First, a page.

Ideally, both parents will share in the work and the fun aspects of parenting. Every child benefits from the love and support of both parents. A parent’s role includes deciding which parent will be involved and when, preparing the child for what is coming next, and being with them when they experience big feelings. Both parents need to feel a special connection to their children. Stay calm and steadfast. Hold a unified front.

How to handle parental preference:

If you are the unfavored parent:

  • Connect, connect, connect. It may take additional effort, but this parent can build a unique bond with their child even if they never become the preferred parent. Finding opportunities for the parent and child to spend quality time together is critical; show interest in activities your child enjoys and create special activities just for the two of you.
  • It is important not to respond negatively toward your child. You can be honest about your feelings but remember it is not your child’s responsibility to affirm you as a parent.
  • Teach your child that their words and actions have consequences and how to empathize with other people.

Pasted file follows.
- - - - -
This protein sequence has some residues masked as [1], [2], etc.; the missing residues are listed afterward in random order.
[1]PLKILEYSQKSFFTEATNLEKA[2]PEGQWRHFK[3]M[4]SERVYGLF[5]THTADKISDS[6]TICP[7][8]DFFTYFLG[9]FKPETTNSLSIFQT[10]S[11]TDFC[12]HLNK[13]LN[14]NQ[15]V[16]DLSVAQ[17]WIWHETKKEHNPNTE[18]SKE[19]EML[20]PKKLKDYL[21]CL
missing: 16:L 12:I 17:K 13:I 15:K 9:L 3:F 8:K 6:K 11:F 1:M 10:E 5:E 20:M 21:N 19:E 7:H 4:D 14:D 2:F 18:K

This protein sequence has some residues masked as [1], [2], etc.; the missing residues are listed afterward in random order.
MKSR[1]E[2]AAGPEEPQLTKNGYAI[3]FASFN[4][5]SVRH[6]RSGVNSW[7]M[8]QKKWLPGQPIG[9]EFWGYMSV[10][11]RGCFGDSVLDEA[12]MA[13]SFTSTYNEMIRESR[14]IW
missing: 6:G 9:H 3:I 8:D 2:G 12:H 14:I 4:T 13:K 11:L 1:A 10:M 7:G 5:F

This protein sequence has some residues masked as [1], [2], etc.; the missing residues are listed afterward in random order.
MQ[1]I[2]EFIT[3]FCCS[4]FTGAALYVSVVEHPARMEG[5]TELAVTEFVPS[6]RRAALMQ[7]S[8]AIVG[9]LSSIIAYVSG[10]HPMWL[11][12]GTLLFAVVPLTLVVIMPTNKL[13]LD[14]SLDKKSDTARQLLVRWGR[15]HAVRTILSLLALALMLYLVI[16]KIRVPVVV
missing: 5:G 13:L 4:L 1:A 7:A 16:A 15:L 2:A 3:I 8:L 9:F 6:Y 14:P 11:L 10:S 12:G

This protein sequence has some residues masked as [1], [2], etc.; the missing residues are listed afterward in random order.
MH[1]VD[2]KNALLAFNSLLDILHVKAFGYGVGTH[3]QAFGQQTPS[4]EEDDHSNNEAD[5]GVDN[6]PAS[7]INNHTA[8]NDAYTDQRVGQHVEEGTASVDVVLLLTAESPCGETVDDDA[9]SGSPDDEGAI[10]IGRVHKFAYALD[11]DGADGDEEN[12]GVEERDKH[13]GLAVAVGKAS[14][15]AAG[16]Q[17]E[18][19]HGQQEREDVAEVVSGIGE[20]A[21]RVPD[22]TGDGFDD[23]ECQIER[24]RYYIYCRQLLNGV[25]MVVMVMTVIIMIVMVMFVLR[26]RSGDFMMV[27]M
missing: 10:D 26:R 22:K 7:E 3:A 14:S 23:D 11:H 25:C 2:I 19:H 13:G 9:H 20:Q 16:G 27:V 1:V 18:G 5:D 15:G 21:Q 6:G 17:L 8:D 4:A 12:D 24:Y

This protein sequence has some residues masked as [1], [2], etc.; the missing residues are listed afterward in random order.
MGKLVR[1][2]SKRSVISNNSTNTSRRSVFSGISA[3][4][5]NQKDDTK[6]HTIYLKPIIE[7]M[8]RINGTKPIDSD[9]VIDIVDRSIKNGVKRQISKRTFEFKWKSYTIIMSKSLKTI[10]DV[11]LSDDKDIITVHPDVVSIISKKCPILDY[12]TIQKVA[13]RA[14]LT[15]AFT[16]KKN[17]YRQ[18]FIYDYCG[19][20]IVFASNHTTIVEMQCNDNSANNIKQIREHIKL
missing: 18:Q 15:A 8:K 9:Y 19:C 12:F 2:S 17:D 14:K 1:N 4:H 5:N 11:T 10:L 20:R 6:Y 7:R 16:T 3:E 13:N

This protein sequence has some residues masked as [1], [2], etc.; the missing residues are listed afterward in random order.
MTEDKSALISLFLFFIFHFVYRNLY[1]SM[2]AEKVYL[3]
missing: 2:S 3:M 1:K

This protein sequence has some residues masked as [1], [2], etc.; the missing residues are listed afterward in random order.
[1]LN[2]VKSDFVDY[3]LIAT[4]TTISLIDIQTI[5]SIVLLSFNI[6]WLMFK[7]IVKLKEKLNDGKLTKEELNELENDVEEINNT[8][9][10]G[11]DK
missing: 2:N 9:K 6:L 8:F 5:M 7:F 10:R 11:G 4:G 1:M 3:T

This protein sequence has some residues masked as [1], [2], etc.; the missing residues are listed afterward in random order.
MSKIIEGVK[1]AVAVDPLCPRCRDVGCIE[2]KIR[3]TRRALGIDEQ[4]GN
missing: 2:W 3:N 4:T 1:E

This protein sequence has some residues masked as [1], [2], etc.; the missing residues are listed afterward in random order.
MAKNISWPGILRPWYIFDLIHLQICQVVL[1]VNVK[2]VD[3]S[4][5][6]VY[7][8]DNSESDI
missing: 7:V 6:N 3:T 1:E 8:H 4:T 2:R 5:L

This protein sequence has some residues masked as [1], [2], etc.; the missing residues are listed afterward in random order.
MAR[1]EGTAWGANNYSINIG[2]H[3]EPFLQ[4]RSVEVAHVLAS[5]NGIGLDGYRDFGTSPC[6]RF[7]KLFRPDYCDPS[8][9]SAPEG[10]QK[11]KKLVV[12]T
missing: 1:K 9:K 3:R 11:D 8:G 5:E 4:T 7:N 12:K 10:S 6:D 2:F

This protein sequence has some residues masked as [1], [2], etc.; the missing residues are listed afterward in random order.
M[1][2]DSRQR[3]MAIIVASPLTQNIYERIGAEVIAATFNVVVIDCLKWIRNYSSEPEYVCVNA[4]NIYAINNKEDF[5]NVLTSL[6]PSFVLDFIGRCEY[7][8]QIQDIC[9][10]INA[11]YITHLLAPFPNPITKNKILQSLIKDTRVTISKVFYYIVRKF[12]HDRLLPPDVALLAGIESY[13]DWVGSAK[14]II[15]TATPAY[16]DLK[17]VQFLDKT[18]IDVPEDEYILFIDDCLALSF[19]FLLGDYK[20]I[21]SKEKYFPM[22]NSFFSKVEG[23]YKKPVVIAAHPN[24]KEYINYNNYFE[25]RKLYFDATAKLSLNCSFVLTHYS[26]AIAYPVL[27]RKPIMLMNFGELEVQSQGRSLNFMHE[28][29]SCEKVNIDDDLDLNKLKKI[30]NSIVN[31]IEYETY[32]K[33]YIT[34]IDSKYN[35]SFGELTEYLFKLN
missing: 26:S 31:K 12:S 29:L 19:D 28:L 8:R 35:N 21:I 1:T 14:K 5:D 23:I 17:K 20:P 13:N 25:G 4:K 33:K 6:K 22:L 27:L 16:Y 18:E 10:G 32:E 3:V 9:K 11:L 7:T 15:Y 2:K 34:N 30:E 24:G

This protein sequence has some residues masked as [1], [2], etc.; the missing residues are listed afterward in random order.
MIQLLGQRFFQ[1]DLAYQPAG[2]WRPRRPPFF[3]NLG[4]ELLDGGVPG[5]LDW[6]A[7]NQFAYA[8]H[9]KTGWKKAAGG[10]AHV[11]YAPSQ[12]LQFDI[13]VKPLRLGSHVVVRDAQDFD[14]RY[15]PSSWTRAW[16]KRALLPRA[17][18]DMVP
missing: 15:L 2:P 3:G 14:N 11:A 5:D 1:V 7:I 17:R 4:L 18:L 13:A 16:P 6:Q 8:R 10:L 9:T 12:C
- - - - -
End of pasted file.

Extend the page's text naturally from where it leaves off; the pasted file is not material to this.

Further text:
• It is easy to feel sad or anxious when your child consistently favors the other parent over you. Remind yourself of the things you do well.
  • Acknowledge the special bond between your child and their preferred parent. Support their relationship. Do not criticize the other parent in an attempt to win over your child’s affection.

If you are the preferred parent:

  • Speak highly of the other parent when alone with your child and in front of that parent. Emphasize what is good and different about the other parent.
  • Offer attention and model kindness and respect toward the unpreferred parent.
  • Allow the other parent to handle a situation instead of jumping in and being your child’s hero.
  • Take time and allow space to let your partner talk openly about their feelings surrounding this, without criticism or judgment. Do not criticize or judge their parenting style. Do not offer suggestions on how they might do things differently to win their child’s affection. Instead, just listen and be empathetic.

As said by clinical psychologist Dr. Becky Kennedy, “Remember this: Your child’s rejection is not a barometer of your parenting. In these moments, there’s nothing wrong with the in-favor parent, the out-of-favor parent, or the child. Your child’s rejection is a sign that they feel safe enough in your presence to even express their displeasure.”

Deep breath, moms and dads. Be gentle with yourself, and remember that parental preference is not a personal attack, even though it may feel like it is. Know that your child loves and adores you both. Down the road, tables may turn, and your child’s favored parent will change.

Disclaimer: While I am a doctor, I am not your doctor. All content presented in this article is for educational purposes only. It does not constitute medical advice and does not establish any kind of doctor/patient relationship. Speak to your healthcare provider about any questions or concerns you may have.